What To Do With Savings

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The Question…

DFA reader Stacy asked:

I have $20,000 in a savings account and almost no debt. What is the smartest, most conservative way to invest my money. Sitting in a savings account feels like a waste.

The Answer…

Great question Stacy, let’s take a look.

My recommendations are to:

  1. keep some cash in savings for use in emergencies (emergency fund)
  2. keep some cash in savings for your next vehicle rather than financing it (auto fund)
  3. keep some cash in savings for fixed non-monthly expenses
  4. invest the rest in safe, passive investing vehicles.

Emergency fund

Be sure to keep enough cash in a savings account to cover three to six months expenses. If your monthly expenses are $3,000/month then keep between $9,000 and $18,000 in your emergency fund.

Do not invest this, it is for emergencies and needs to stay in liquid cash form so you can get to it quickly and easily when needed.

Next auto fund

Do you own your current car? If so, great, but be sure to save for you next vehicle so you don’t have to finance the purchase.

Financing vehicles is a waste of money. Some people can’t avoid it, but those with liquid cash on hand can, and they should.

Don’t buy new either, buy solid used vehicles that are a few years old. This helps you avoid that huge loss in value when new vehicles are simply driven off the lot.

I’ll never finance a vehicle again, and advise you to adopt the same position whenever possible.

Fixed non-monthly expenses

Stacy, are you budeting for fixed expenses that you know are coming, but are not monthly? I call these fixed non-monthly expenses.

Examples of these expenses are:

  • auto insurance (we pay once every six months)
  • bulk beef (we buy a quarter grass fed cow every year)
  • CSA membership
  • continuing education.

These expenses can be budget busters, but not if you plan for them!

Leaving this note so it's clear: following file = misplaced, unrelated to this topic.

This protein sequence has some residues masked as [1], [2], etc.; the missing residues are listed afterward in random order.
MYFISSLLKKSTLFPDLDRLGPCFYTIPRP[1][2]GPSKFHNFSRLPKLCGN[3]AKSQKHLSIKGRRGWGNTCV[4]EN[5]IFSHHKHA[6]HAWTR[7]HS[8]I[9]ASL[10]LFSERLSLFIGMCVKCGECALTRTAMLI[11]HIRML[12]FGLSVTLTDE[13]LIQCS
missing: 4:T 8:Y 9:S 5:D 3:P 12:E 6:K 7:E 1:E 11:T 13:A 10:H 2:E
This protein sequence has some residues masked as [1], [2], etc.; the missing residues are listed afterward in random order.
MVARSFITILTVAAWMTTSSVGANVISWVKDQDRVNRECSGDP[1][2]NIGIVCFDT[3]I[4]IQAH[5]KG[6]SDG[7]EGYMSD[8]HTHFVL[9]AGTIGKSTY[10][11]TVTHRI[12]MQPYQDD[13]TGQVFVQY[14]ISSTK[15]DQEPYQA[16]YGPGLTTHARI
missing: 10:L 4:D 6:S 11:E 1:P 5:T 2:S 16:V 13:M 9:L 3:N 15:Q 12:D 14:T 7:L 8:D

Make a list of all your fixed non-monthly expenses, figure their cost on an annual basis, add the total amount up and divide by 12. This gives you the monthly amount you need to save to have enough money for these expenses when they arrive.

We created a separate Capital One 360 savings account called “Fixed Non-monthly Expenses” that we use to hold the liquid cash, and we tap that fund whenever one of these payments comes due. It is very useful and it saves us from having “budget busters.”

Invest the rest

Many people invest before they build adequate savings.

While it can be tempting to put all your savings into investments, it’s often not the best decision.

You need liquid cash too!

Keep liquid savings for the things mentioned above (plus any other needs specific to your situation) and invest the rest.

I too like conservative investments, and I prefer them to be mostly passive. In other words, I’m not going to advise you to go out and day trade stocks.

My recommendations are to invest in index funds and peer lending.

Open a brokerage account with Vanguard and invest in their target retirement fund that best fits your situation. This will give you diversification, balanced risk, and hands off conservative investing.

Another great option is to open a Betterment account. Betterment has built an amazing platform that helps new investors safely navigate the waters of the financial markets with confidence. Read my Betterment review and consider opening an account.

In conclusion

Right now Betsy and I have enough money saved for emergencies, our next vehicle, a years worth of fixed non-monthly expenses, and we’re investing the rest.

It feels good to be prepared.

Does anyone have any other advice for Stacy?

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Betterment is one of my two favorite ways to earn interest on my savings! They have an awesome program for the Average Joe to save and invest simply and effectively. There are no minimum balance requirements and no transaction fees. Read my Betterment Review or open an account to get started earning now.

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